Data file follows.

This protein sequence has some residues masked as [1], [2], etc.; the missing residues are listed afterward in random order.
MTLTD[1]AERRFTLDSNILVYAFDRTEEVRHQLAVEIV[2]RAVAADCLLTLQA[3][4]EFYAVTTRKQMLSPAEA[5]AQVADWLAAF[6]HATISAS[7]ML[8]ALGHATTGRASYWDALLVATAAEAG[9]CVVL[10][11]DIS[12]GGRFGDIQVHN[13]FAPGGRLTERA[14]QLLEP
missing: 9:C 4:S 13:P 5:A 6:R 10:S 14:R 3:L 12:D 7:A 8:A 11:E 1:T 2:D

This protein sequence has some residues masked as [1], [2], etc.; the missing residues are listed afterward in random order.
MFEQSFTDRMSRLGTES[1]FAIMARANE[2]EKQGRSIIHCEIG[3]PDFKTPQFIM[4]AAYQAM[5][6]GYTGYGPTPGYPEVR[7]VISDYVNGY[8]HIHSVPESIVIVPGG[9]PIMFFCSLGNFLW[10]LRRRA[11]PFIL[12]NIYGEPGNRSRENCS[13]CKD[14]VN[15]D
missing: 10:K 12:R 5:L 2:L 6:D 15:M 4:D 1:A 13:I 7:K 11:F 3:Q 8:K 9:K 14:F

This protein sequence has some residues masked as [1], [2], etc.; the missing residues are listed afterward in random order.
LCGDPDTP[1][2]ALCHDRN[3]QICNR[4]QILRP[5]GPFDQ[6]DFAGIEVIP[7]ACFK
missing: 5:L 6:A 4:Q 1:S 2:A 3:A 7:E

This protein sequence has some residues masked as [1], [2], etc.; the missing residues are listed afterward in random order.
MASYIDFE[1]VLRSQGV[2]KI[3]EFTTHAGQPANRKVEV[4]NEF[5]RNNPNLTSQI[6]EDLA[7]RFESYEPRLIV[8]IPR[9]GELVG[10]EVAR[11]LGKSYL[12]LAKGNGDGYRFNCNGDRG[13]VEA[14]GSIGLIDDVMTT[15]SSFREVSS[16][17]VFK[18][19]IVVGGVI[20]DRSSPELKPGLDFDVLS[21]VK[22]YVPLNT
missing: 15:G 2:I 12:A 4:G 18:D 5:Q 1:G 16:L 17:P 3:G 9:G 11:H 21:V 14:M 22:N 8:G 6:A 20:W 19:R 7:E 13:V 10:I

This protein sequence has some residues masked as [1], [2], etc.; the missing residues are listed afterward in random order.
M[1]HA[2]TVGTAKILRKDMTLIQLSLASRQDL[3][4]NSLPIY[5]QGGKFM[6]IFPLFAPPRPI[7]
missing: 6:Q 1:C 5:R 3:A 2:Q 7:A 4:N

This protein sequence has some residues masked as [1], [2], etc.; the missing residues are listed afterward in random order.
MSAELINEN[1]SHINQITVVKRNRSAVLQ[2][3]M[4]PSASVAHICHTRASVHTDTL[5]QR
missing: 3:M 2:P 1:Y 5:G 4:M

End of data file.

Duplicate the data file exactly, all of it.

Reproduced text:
This protein sequence has some residues masked as [1], [2], etc.; the missing residues are listed afterward in random order.
MTLTD[1]AERRFTLDSNILVYAFDRTEEVRHQLAVEIV[2]RAVAADCLLTLQA[3][4]EFYAVTTRKQMLSPAEA[5]AQVADWLAAF[6]HATISAS[7]ML[8]ALGHATTGRASYWDALLVATAAEAG[9]CVVL[10][11]DIS[12]GGRFGDIQVHN[13]FAPGGRLTERA[14]QLLEP
missing: 9:C 4:S 13:P 5:A 6:R 10:S 14:R 3:L 12:D 7:A 8:A 11:E 1:T 2:D

This protein sequence has some residues masked as [1], [2], etc.; the missing residues are listed afterward in random order.
MFEQSFTDRMSRLGTES[1]FAIMARANE[2]EKQGRSIIHCEIG[3]PDFKTPQFIM[4]AAYQAM[5][6]GYTGYGPTPGYPEVR[7]VISDYVNGY[8]HIHSVPESIVIVPGG[9]PIMFFCSLGNFLW[10]LRRRA[11]PFIL[12]NIYGEPGNRSRENCS[13]CKD[14]VN[15]D
missing: 10:K 12:R 5:L 2:L 6:D 15:M 4:D 1:A 13:I 7:K 11:F 3:Q 8:K 9:K 14:F

This protein sequence has some residues masked as [1], [2], etc.; the missing residues are listed afterward in random order.
LCGDPDTP[1][2]ALCHDRN[3]QICNR[4]QILRP[5]GPFDQ[6]DFAGIEVIP[7]ACFK
missing: 5:L 6:A 4:Q 1:S 2:A 3:A 7:E

This protein sequence has some residues masked as [1], [2], etc.; the missing residues are listed afterward in random order.
MASYIDFE[1]VLRSQGV[2]KI[3]EFTTHAGQPANRKVEV[4]NEF[5]RNNPNLTSQI[6]EDLA[7]RFESYEPRLIV[8]IPR[9]GELVG[10]EVAR[11]LGKSYL[12]LAKGNGDGYRFNCNGDRG[13]VEA[14]GSIGLIDDVMTT[15]SSFREVSS[16][17]VFK[18][19]IVVGGVI[20]DRSSPELKPGLDFDVLS[21]VK[22]YVPLNT
missing: 15:G 2:I 12:A 4:G 18:D 5:Q 1:G 16:L 17:P 3:G 9:G 11:H 21:V 14:M 22:N 8:G 6:A 20:W 19:R 7:E 13:V 10:I

This protein sequence has some residues masked as [1], [2], etc.; the missing residues are listed afterward in random order.
M[1]HA[2]TVGTAKILRKDMTLIQLSLASRQDL[3][4]NSLPIY[5]QGGKFM[6]IFPLFAPPRPI[7]
missing: 6:Q 1:C 5:R 3:A 2:Q 7:A 4:N

This protein sequence has some residues masked as [1], [2], etc.; the missing residues are listed afterward in random order.
MSAELINEN[1]SHINQITVVKRNRSAVLQ[2][3]M[4]PSASVAHICHTRASVHTDTL[5]QR
missing: 3:M 2:P 1:Y 5:G 4:M